Inciting racial or national enmity, hatred, or discrimination is a crime punishable by up to three years of imprisonment. Additionally, plaintiffs may file civil claims directly with the court for damages inflicted by discriminatory statements.

Six of eight cases in a complaint filed against Ataka party leader Volen Siderov remained under review by the Sofia regional court. The complaint originated with a coalition of 60 NGOs and charged Siderov with harassing and discriminating against persons from ethnic, religious, and sexual minorities. In the two cases that were decided, both in 2006, the court found in one that Siderov had incited discrimination on the basis of ethnicity but found in the other that his statements did not discriminate on the basis of sexual orientation.

A variety of newspapers were published freely by political parties and other organizations representing the full spectrum of public opinion. Private television and radio stations provided a variety of news and public interest programming. Although the state‑owned media presented opposition views, observers believed that inadequate legislation to protect their programming independence left these media vulnerable to government pressure. The state-owned Bulgarian Telegraph Agency was generally regarded as unbiased, and the state‑owned Bulgarian National Radio was often one of the most outspoken critics of the government and its policies.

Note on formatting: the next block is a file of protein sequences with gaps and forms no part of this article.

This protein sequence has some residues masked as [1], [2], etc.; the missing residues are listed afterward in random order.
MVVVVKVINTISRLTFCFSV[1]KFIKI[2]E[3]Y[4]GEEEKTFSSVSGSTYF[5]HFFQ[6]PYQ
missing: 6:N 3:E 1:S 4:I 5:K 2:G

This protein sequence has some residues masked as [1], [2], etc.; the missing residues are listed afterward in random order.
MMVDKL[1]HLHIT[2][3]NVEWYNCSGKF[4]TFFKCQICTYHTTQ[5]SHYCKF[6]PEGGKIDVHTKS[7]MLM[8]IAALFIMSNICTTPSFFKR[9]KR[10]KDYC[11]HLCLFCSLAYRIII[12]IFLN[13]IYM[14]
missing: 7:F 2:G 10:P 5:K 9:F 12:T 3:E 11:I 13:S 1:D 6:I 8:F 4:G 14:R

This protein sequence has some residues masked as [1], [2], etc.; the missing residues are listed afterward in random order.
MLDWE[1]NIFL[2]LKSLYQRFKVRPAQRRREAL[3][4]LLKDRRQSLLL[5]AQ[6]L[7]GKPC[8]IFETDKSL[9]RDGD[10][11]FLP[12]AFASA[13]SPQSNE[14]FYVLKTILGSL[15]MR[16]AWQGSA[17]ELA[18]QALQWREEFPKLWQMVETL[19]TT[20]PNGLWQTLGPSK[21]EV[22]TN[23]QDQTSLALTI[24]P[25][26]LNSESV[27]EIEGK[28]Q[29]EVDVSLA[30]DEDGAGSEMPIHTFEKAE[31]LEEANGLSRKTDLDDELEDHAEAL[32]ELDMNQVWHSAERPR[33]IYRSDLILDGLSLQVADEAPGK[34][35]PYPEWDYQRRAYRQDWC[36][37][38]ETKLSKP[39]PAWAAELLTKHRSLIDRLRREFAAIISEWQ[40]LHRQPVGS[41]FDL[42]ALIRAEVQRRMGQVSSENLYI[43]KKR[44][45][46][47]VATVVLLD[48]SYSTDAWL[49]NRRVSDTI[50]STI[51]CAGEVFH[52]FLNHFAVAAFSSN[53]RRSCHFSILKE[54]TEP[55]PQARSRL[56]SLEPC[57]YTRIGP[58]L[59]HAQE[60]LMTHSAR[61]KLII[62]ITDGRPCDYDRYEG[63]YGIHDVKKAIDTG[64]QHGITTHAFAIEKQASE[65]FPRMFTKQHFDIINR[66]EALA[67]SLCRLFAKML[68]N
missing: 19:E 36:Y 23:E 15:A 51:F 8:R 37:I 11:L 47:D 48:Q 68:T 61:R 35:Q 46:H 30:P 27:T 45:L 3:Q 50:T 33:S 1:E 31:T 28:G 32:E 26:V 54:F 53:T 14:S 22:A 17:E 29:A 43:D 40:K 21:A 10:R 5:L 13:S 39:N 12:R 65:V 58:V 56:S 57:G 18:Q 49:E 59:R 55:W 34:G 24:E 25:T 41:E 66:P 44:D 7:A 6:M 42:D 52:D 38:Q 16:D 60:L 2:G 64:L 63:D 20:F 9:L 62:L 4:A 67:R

On May 16, police beat an Express Daily reporter, Emil Ivanov, who was photographing security measures being taken to protect a controversial witness in a high profile murder trial involving organized crime. The Sofia district prosecutor declined to file charges against the officers, a decision criticized by domestic and international human rights groups.

In contrast with the previous year, no journalists were fired in apparent retaliation for criticizing government officials.

There were no developments in the investigation of the April 2006 explosion in the apartment of Vasil Ivanov, who had described wide-ranging abuses in Sofia's main prison, or in the May 2006 brake‑in at the offices of the newspaper Novinar, and police had not identified any suspects in the 2005 fire in the Vratsa office of the national daily newspaper Trud.